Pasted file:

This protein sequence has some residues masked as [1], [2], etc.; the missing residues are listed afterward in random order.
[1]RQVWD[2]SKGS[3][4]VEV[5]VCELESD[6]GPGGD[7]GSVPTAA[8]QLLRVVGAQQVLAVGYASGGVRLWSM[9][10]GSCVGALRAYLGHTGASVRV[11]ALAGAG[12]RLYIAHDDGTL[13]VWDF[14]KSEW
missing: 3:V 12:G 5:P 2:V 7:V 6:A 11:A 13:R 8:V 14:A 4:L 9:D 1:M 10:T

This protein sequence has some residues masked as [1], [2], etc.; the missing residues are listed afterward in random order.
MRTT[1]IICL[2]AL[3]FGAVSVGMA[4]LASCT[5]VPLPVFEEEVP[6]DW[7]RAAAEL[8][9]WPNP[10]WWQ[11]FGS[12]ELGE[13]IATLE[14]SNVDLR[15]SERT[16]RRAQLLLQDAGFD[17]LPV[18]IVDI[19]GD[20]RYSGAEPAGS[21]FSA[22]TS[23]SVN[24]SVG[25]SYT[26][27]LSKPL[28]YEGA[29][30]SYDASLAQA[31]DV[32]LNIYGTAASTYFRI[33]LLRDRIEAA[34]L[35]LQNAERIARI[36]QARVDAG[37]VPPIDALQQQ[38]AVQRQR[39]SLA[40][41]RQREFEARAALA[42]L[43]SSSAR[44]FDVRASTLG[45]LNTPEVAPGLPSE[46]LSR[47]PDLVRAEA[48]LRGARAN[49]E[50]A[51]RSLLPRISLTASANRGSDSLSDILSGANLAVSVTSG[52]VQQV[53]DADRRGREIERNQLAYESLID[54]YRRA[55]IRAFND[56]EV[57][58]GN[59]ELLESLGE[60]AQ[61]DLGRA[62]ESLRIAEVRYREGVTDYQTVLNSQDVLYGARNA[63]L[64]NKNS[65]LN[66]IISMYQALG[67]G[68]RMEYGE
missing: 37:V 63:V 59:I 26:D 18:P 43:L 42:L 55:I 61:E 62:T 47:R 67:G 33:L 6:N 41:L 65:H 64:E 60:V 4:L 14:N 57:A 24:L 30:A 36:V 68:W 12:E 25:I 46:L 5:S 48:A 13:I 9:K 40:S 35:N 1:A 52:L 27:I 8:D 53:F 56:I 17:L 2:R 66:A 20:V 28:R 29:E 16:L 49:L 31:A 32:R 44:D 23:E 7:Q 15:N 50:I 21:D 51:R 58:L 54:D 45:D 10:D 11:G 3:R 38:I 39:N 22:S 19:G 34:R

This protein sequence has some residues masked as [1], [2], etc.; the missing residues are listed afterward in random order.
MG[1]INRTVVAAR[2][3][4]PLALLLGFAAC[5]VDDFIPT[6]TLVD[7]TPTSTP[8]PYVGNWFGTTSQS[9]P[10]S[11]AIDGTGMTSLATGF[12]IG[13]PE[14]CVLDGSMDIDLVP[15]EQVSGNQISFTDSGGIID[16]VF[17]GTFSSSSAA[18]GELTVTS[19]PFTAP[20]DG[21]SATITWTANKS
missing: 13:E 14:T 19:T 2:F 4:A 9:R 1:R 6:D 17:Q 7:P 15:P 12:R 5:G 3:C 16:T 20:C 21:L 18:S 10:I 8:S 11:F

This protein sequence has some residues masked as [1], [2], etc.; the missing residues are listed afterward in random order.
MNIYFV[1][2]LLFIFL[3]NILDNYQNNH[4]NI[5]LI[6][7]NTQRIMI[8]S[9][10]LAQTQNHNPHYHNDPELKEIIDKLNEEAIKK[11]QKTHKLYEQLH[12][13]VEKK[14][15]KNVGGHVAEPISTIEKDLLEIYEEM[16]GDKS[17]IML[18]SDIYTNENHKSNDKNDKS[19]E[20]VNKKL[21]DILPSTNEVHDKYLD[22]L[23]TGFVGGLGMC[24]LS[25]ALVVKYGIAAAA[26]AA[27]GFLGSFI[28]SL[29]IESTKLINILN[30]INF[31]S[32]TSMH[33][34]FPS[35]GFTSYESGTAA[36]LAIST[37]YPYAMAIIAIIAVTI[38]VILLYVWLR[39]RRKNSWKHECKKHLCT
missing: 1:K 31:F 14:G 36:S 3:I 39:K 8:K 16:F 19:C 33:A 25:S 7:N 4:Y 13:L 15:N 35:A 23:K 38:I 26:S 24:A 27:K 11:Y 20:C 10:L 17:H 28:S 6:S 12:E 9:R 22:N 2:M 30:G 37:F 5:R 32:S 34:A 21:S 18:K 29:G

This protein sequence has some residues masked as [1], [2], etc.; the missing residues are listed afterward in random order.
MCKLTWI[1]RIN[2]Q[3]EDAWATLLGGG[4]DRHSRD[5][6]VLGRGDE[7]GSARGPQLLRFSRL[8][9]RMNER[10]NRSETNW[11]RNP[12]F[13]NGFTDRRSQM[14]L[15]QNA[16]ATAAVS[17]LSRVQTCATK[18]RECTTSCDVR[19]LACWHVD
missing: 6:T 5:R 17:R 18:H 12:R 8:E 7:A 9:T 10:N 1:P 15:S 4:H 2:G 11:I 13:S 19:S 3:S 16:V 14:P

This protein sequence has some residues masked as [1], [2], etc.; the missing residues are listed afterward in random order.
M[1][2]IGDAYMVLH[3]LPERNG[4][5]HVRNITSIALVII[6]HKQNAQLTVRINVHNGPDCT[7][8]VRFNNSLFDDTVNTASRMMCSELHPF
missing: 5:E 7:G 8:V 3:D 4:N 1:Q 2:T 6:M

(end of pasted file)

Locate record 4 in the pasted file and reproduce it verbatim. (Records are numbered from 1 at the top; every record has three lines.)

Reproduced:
This protein sequence has some residues masked as [1], [2], etc.; the missing residues are listed afterward in random order.
MNIYFV[1][2]LLFIFL[3]NILDNYQNNH[4]NI[5]LI[6][7]NTQRIMI[8]S[9][10]LAQTQNHNPHYHNDPELKEIIDKLNEEAIKK[11]QKTHKLYEQLH[12][13]VEKK[14][15]KNVGGHVAEPISTIEKDLLEIYEEM[16]GDKS[17]IML[18]SDIYTNENHKSNDKNDKS[19]E[20]VNKKL[21]DILPSTNEVHDKYLD[22]L[23]TGFVGGLGMC[24]LS[25]ALVVKYGIAAAA[26]AA[27]GFLGSFI[28]SL[29]IESTKLINILN[30]INF[31]S[32]TSMH[33][34]FPS[35]GFTSYESGTAA[36]LAIST[37]YPYAMAIIAIIAVTI[38]VILLYVWLR[39]RRKNSWKHECKKHLCT
missing: 1:K 31:F 14:G 36:S 3:I 39:K 8:K 16:F 19:C 33:A 25:S 7:N 4:Y 13:L 15:N 35:A 23:K 38:I 26:S 24:A 27:K 11:Y 20:C 10:L 17:H 28:S 6:S 12:E 9:R 22:N 2:M 30:G 37:F 5:R 32:S 34:A 21:S 18:K 29:G